The increase of the temperature in the Red Sea basin due to global warming could have a large negative effect on its marine ecosystem. Consequently, there is a growing interest, from the scientific community and public organizations, in obtaining reliable projections of the Red Sea temperatures throughout the 21st century. However, the main tool used to do climate projections, the global climate models (GCM), may not be well suited for that relatively small region. In this work we assess the skills of the CMIP5 ensemble of GCMs in reproducing different aspects of the Red Sea 3D temperature variability. The results suggest that some of the GCMs are able to reproduce the present variability at large spatial scales with accuracy comparable to medium and high-resolution hindcasts. In general, the skills of the GCMs are better inside the Red Sea than outside, in the Gulf of Aden. Based on their performance, 8 of the original ensemble of 43 GCMs have been selected to project the temperature evolution of the basin. Bearing in mind the GCM limitations, this can be an useful benchmark once the high resolution projections are available. Those models project an averaged warming at the end of the century (2080–2100) of 3.3 ±> 0.6°C and 1.6 ±> 0.4°C at the surface under the scenarios RCP8.5 and RCP4.5, respectively. In the deeper layers the warming is projected to be smaller, reaching 2.2 ±> 0.5°C and 1.5 ±> 0.3°C at 300 m. The projected warming will largely overcome the natural multidecadal variability, which could induce temporary and moderate decrease of the temperatures but not enough to fully counteract it. We have also estimated how the rise of the mean temperature could modify the characteristics of the marine heatwaves in the region. The results show that the average length of the heatwaves would increase ~15 times and the intensity of the heatwaves ~4 times with respect to the present conditions under the scenario RCP8.5 (10 time and 3.6 times, respectively, under scenario RCP4.5).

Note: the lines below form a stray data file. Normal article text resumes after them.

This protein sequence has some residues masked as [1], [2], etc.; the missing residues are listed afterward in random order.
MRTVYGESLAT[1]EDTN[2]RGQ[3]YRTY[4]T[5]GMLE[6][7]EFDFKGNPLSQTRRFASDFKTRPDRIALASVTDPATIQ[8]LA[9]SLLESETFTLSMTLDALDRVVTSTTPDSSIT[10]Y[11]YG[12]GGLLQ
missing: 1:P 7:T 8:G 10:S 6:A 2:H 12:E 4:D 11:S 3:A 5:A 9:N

ASJC Scopus subject areas
- General Agricultural and Biological Sciences
- General Biochemistry, Genetics and Molecular Biology
- General Medicine